Computer vision and the quickly evolving field of drones and robotics for inspection have become key figures in the race to realize automated operations across generation and grid.
Just over a decade ago, I observed my first computer vision demo: a simple, high-performance application using a smart camera to scan for and analyze product defects in a high-volume production line. Depending on the quality assessment, the line would automatically accept or reject the defective part, effectively closing the loop in a fraction of a second.
Fast forward to today, computer vision and the quickly evolving field of drones and robotics for inspection have become key figures in the race to realize automated operations across generation and grid. Tremendous progress has been made on the hardware front, as can be seen in Boston Dynamics’ advanced Spot robot that is capable of carrying different sensing payloads and in Flyability’s evolved class of drones that feature innovative scaffolding. Each is already deployed and generating value in their respective domains, yet full automation and scaling remains difficult and elusive. Why? Because data and software have yet to sustainably close the inspection loop.
Today, there are four broad workflows in asset or site inspection: 1) the physical collection of images and other data using human or robotic methods, 2) the human or machine-based analysis of that data, 3) a subsequent decision-making process, and 4) action and resolution. Keen observers will recognize that this closely imitates the human OODA loop – Observe, Orient, Decide, Act.
The problem for autonomous inspection is not that the process is wrong, but that the process is perpetually inconsistent; and inconsistency is incompatible with automation. Not only are different groups and dependencies involved in each sub-process – inspection data is still often exchanged by flash drive in many cases, for example – but neither the human operators or the robots have full context or visibility across the process. In short, there is an incomplete bridging of the physical and digital world.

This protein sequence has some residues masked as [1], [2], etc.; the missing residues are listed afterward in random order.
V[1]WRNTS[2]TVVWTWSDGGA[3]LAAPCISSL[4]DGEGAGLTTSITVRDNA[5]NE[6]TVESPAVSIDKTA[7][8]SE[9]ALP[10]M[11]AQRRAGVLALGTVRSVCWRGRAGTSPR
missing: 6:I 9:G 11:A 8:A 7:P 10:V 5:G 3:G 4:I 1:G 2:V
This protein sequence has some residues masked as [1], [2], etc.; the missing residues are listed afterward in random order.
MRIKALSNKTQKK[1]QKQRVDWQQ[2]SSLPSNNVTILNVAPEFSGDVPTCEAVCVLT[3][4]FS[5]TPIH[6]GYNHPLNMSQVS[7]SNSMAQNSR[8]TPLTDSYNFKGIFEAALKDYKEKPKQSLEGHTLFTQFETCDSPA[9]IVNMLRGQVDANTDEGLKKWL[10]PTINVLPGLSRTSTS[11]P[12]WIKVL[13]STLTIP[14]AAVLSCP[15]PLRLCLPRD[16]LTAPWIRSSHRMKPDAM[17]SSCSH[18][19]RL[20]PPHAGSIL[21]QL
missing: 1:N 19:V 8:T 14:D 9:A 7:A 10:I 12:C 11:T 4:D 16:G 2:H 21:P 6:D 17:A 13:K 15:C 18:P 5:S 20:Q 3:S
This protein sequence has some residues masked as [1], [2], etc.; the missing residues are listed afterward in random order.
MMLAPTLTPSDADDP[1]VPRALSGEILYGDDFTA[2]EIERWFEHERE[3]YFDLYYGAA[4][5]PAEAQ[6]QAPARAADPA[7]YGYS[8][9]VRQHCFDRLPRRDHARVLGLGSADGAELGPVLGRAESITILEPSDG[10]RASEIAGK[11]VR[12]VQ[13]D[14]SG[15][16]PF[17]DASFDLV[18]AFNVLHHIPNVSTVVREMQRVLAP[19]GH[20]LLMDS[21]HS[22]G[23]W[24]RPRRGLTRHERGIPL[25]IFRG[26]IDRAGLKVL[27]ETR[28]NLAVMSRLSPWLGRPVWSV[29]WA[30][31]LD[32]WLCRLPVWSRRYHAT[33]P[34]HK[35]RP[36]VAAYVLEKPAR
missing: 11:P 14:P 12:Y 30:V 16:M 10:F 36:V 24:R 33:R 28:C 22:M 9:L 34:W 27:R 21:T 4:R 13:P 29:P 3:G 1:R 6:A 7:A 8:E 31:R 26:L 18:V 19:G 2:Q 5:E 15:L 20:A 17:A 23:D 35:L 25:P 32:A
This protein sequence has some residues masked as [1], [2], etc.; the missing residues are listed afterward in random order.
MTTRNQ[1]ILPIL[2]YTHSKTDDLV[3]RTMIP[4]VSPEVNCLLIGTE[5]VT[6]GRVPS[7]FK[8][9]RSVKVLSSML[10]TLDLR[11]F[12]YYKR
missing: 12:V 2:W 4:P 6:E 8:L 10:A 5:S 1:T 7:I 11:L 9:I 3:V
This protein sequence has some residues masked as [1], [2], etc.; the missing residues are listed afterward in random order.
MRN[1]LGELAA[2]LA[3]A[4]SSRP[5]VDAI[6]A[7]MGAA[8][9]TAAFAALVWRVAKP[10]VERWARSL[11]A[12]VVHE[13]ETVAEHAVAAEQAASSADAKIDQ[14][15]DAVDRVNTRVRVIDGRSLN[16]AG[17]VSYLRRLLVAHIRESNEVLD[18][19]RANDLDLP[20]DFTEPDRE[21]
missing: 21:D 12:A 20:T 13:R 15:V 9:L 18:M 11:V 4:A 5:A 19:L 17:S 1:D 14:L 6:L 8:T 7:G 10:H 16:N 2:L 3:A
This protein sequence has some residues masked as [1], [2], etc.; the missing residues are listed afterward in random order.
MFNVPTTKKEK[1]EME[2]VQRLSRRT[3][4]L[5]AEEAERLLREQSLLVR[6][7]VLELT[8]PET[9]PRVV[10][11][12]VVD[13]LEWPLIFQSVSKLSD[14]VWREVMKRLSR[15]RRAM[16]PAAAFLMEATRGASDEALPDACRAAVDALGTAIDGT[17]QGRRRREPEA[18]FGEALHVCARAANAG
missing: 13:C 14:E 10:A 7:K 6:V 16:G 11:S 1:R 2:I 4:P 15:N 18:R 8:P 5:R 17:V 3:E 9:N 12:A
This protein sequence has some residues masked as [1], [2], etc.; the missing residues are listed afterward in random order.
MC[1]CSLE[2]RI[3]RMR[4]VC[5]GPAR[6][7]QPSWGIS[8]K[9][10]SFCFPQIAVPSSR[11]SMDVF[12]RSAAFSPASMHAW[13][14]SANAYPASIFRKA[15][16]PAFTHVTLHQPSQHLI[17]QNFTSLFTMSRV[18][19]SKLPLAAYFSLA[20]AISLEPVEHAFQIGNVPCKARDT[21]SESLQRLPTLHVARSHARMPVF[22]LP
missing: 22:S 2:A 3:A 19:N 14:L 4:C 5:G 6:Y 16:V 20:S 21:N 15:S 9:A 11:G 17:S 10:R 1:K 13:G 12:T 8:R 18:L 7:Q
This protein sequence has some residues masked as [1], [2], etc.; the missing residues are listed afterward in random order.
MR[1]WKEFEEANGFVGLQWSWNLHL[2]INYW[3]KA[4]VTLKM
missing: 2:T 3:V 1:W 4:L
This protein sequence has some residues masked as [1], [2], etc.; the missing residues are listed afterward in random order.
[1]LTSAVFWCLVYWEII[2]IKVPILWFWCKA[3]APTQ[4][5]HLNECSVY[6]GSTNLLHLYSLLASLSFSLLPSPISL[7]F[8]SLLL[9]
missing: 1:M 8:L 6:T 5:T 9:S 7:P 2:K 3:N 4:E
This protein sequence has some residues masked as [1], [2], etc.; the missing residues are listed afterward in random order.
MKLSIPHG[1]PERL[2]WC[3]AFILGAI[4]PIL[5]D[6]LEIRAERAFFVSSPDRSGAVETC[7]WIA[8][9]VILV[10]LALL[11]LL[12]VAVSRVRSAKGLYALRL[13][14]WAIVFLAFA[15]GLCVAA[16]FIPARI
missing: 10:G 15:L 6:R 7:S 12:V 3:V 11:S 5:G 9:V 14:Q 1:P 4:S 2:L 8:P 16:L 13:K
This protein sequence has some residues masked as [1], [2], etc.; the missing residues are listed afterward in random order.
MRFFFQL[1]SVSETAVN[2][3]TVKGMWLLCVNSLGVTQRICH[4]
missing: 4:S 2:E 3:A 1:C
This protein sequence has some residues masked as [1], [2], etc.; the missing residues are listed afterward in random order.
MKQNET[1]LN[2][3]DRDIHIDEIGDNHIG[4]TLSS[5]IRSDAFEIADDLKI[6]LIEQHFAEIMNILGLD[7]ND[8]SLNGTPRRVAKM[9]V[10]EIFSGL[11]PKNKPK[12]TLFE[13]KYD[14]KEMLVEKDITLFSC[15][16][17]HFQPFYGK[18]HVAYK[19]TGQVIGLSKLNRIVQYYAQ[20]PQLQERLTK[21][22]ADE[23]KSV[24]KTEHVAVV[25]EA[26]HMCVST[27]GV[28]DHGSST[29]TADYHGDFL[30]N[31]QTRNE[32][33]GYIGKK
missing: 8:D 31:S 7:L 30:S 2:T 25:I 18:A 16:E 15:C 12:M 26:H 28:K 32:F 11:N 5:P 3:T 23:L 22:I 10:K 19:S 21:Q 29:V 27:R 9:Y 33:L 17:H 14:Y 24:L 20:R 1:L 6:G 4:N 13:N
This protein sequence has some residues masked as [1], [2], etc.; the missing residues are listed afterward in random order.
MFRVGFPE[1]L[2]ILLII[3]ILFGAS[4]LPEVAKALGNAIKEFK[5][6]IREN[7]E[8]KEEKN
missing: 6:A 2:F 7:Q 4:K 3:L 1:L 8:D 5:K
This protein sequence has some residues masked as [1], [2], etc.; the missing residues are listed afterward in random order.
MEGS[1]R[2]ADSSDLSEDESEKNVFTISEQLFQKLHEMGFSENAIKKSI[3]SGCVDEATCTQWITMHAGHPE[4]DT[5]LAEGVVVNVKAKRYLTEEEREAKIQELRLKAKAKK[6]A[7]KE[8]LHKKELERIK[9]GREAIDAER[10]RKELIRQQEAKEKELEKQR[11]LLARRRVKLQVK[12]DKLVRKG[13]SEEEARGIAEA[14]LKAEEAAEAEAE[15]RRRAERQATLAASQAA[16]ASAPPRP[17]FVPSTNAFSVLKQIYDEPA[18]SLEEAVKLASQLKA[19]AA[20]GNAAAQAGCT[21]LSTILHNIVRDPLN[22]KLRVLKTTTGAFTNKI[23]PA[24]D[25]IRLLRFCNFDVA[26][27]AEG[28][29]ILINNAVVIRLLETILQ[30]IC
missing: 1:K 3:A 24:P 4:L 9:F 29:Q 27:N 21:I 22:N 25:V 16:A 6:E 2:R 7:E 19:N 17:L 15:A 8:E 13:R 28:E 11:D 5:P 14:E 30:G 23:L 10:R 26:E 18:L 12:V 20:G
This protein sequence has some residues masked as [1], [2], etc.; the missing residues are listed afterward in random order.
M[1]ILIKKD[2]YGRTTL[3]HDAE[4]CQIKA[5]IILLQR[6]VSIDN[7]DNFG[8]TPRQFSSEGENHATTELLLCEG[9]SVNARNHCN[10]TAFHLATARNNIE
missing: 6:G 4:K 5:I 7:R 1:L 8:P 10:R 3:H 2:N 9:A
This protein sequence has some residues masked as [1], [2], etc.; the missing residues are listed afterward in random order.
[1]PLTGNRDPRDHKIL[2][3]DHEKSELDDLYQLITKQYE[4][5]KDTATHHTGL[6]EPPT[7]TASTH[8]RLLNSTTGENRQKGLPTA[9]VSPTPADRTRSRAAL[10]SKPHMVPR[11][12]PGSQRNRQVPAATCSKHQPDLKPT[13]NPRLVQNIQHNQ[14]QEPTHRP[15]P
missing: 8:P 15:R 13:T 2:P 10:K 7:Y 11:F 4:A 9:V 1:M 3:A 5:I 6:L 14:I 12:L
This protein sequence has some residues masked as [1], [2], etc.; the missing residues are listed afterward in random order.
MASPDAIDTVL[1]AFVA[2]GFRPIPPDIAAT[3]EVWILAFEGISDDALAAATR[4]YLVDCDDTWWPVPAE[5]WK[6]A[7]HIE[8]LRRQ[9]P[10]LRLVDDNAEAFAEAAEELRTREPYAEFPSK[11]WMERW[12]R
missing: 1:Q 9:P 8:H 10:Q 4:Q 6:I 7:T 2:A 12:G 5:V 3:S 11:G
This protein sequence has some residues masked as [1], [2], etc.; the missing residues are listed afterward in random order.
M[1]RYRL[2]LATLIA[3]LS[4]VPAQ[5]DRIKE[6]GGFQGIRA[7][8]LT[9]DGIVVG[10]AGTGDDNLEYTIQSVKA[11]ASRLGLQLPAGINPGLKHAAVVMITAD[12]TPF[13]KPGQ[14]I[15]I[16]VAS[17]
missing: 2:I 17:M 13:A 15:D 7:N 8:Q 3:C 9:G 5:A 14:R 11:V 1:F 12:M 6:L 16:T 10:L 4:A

At the same time that inspection hardware has been evolving, improvements in industrial data operations and digital twin technologies bring to market what is likely to be the most sustainable way of closing the inspection loop from data acquisition to action. Rather than just analyzing raw inspection data linearly, data operations and the digital twin add human-like meaning and association to the thousands of images, time stamps and other data that fill key gaps by providing:
- Two-way context to both the robots and the operators, enabling robotics to construct, “see” and add to the digital operating environment in a human-like manner, while converting data into information that can more easily be interpreted by humans. With a fully contextualized digital twin composed of images, scans, GPS, etc., robotics not only have “visual” access to the environment but all additional data and metadata pertaining to its surroundings.
- Fluid handoffs between sub-processes so that data and even some decisions can be exchanged from the original point of analysis to the commissioning of a work order without losing quality or integrity. This minimizes error and inconsistencies in what is a manually demanding process that often leaves inspection data under-analyzed. With this barrier lessened or removed, operations and analytics teams can shift their effort away from data overhead and towards valuable decision-making.
- Connection to broader digital infrastructure so that this inspection data can be reused across the organization for other analysis including planning, reporting, prediction and optimization. Data operations, as a component of digital twins, unlocks data from individual silos and contributes to an open ecosystem of interoperable data and analytics technologies. By using this open approach, more data consumers are empowered with more data and innovation can thrive.
By using these pillars, this contextualized operating environment becomes the true driver of sustainable automation for robotic and drone-based inspections because it exists as a “living” entity. It can be updated daily, or even hourly, with new images taken from exactly the same viewpoints; it can be contextualized with live operational data from across the organization, and it can be leveraged for decision-making applications and work order automation. It also facilitates scale, both in terms of adding new site data, robotics hardware and payloads, missions, etc., without significant system redesign or other major overhead.
But the best part? This transformation doesn’t need to happen all at once or dramatically disrupt your existing momentum. The beauty of a data operations and digital twin-based approach is that the various sub-processes can evolve incrementally while keeping the end in mind: an interoperable ecosystem of robotics, drones, data, analytics and empowered human operators all working in concert.
Frankly, there’s never been a more opportune time to start closing the automated inspection loop.
Gabe Prado is the Product Marketing Director- Power & Utilities at Cognite.